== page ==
The battle over abortion rights in America now shifts to the ballot box this November, and to Rust Belt states which decided the 2016 and 2020 presidential elections. No place is more pivotal than Pennsylvania, where Donald Trump has yet to concede his narrow loss to Joe Biden two years ago.
Attorney General Josh Shapiro, a Democrat, made common cause with Washington AG Bob Ferguson in dozens of lawsuits against the Trump Administration, beginning with the Muslim travel ban. He is the party’s nominee for Governor. Once home to such moderate Republicans as Gov. Tom Ridge and Sens. Hugh Scott and Arlen Specter, the Keystone State has witnessed a sharp turn to the right.
“That party is no longer present in Pennsylvania, the party of Hugh Scott,” Shapiro said Tuesday night, referring to the GOP Senate leader who led a delegation to the White House and helped persuade Richard Nixon to resign the presidency. The Pennsylvania AG was in Seattle on a fundraising foray before heading back east on a redeye flight.
The Republicans have nominated Trump-backed State Sen. Doug Mastriano, who tried to reverse Biden’s win and came to D.C., two weeks before inauguration day. “When I turned on my TV on January 6 (2021), my opponent was there,” said Shapiro. “He marched with the insurrectionists up the steps of the Capitol. He is the nominee of the Republican Party.” It is unclear whether Mastriano entered the Capitol.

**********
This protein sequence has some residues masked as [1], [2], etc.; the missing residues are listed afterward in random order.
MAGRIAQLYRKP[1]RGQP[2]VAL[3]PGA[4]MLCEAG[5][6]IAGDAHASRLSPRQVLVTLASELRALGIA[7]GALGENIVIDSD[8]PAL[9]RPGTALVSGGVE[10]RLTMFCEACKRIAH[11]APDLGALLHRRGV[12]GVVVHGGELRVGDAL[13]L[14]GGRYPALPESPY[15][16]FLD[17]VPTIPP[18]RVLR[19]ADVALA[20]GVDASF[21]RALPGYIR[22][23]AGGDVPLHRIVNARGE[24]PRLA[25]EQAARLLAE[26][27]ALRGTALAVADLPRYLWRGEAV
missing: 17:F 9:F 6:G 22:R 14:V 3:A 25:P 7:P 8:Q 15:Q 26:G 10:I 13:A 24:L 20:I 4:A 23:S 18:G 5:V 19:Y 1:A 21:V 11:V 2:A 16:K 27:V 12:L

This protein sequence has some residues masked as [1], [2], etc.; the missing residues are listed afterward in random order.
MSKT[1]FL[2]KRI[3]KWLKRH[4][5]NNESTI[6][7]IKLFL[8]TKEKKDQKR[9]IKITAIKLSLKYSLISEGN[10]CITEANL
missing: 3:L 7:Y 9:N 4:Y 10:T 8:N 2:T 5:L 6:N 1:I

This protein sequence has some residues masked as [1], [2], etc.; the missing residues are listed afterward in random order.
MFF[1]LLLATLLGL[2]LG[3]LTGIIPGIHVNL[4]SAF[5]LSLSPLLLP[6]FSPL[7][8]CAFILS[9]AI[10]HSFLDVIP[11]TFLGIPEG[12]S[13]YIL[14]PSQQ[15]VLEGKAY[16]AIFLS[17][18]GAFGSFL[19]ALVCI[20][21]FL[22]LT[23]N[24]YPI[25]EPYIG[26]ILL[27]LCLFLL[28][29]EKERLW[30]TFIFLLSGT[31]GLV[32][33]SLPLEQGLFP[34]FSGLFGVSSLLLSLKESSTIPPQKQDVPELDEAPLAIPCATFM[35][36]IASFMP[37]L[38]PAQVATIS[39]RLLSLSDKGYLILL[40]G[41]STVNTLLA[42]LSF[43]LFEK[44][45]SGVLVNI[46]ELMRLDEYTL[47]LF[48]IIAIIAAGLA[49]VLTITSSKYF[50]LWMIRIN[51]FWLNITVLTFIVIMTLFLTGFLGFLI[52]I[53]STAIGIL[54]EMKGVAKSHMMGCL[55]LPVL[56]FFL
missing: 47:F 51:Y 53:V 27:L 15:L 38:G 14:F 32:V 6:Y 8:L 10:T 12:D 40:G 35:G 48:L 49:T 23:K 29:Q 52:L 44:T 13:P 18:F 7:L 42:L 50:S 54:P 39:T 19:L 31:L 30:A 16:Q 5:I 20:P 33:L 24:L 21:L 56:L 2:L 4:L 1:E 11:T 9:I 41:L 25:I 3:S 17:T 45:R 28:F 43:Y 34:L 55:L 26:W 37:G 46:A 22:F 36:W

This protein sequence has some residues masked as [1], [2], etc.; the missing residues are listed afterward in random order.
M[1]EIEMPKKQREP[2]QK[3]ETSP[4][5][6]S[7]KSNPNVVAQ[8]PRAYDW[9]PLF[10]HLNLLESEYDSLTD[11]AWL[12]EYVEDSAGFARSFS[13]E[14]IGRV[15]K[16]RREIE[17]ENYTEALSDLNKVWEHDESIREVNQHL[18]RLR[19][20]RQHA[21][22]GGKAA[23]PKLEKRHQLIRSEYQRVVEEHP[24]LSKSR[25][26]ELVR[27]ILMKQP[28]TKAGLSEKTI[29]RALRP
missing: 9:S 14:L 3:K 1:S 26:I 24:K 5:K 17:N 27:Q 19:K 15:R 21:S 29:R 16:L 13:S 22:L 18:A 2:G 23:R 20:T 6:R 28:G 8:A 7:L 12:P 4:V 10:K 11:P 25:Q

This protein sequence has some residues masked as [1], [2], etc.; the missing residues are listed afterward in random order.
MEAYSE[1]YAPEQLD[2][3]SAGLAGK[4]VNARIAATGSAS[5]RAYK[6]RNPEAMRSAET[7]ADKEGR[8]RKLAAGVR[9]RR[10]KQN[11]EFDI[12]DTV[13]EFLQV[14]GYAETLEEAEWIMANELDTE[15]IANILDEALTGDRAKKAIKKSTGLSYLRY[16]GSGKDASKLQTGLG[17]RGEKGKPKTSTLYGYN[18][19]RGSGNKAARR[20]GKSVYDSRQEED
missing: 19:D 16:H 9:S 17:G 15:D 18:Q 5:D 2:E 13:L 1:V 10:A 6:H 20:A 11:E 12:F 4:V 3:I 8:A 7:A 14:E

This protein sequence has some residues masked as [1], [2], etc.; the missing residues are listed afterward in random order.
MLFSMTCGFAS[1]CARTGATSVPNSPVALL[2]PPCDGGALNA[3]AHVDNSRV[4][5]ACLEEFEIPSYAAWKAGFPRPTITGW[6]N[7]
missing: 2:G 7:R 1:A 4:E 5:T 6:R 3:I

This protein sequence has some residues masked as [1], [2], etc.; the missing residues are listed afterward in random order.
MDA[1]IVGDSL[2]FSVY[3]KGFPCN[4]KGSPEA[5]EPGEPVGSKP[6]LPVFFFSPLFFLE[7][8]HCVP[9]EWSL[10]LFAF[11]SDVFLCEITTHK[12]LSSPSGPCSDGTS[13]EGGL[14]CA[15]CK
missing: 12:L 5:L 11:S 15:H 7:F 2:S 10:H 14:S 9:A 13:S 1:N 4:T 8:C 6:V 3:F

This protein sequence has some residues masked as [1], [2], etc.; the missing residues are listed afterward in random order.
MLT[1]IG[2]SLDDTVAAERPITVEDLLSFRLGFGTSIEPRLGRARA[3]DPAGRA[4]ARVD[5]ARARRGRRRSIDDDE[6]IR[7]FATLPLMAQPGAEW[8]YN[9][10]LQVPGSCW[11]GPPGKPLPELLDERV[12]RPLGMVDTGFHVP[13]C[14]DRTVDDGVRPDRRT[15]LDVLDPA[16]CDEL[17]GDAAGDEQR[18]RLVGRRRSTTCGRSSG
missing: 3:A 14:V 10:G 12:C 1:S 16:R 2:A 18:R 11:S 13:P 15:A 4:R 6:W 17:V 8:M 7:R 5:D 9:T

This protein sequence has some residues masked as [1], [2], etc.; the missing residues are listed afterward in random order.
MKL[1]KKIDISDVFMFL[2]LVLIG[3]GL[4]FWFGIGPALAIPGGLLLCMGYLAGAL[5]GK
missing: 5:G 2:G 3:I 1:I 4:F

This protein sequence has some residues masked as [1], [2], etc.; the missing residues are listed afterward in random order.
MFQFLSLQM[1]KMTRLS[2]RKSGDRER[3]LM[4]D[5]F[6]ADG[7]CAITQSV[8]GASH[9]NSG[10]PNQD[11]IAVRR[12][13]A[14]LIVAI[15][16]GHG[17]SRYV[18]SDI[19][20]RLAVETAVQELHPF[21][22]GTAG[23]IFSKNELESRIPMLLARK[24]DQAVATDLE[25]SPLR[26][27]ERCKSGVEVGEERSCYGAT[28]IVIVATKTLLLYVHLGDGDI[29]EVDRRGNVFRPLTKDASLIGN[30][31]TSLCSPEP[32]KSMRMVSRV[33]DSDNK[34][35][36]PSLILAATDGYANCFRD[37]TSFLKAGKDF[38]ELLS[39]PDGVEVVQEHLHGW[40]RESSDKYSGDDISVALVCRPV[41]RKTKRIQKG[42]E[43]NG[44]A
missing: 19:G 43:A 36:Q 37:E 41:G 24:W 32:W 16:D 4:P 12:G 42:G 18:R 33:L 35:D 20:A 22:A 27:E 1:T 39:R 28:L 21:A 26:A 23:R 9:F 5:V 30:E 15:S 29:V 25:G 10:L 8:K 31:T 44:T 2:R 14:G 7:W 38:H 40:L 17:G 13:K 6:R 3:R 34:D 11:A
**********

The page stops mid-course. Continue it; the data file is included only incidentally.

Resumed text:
Elections have consequences. Of the upcoming 2024 race, Mastriano has said: “As governor I get to decertify any or all (voting) machines in the state.” The governor of Pennsylvania appoints the secretary of state who oversees elections. The governor certifies election results. Republicans control a gerrymandered Pennsylvania Legislature, which has passed anti-abortion legislation vetoed by term-limited Gov. Tom Wolf.
No question where Doug Mastriano stands in post-Roe America. “’My body/my choice is ridiculous nonsense,” he said recently, adding: “I don’t give a way for exceptions, either.” Of a pregnancy caused by rape or incest, “That baby deserves a right to life, whether it was conceived in incest, or rape, or whether there’s a concern otherwise for the mom.”
Fifty-four percent of Pennsylvania voters disapprove of President Biden’s performance in office, according to a Suffolk University/USA Today poll. “Polling has him below 40 (percent) and that’s probably a little generous,” said Shapiro. Biden is hard-pressed to break 40 percent approval in Michigan, Wisconsin, and Illinois, other states with gubernatorial elections this year. Democrats are fighting to hold statehouses. The party needs to pick up Republican-held Senate seats in Pennsylvania and Wisconsin if it hopes to withstand a “red wave” and keep control of Congress’ upper chamber.
Candidates backed by Trump have transformed Republican tickets in these states. Moderate GOP governors were an Illinois tradition. No more. On Tuesday, Illinois Republicans rejected moderate Aurora, Ill., Mayor Richard Irvin and picked crew cut State Sen. Darren Bailey to oppose vulnerable incumbent Democratic Gov. J.B. Pritzker. In years past, Bailey has favored severing Chicago from the rest of Illinois.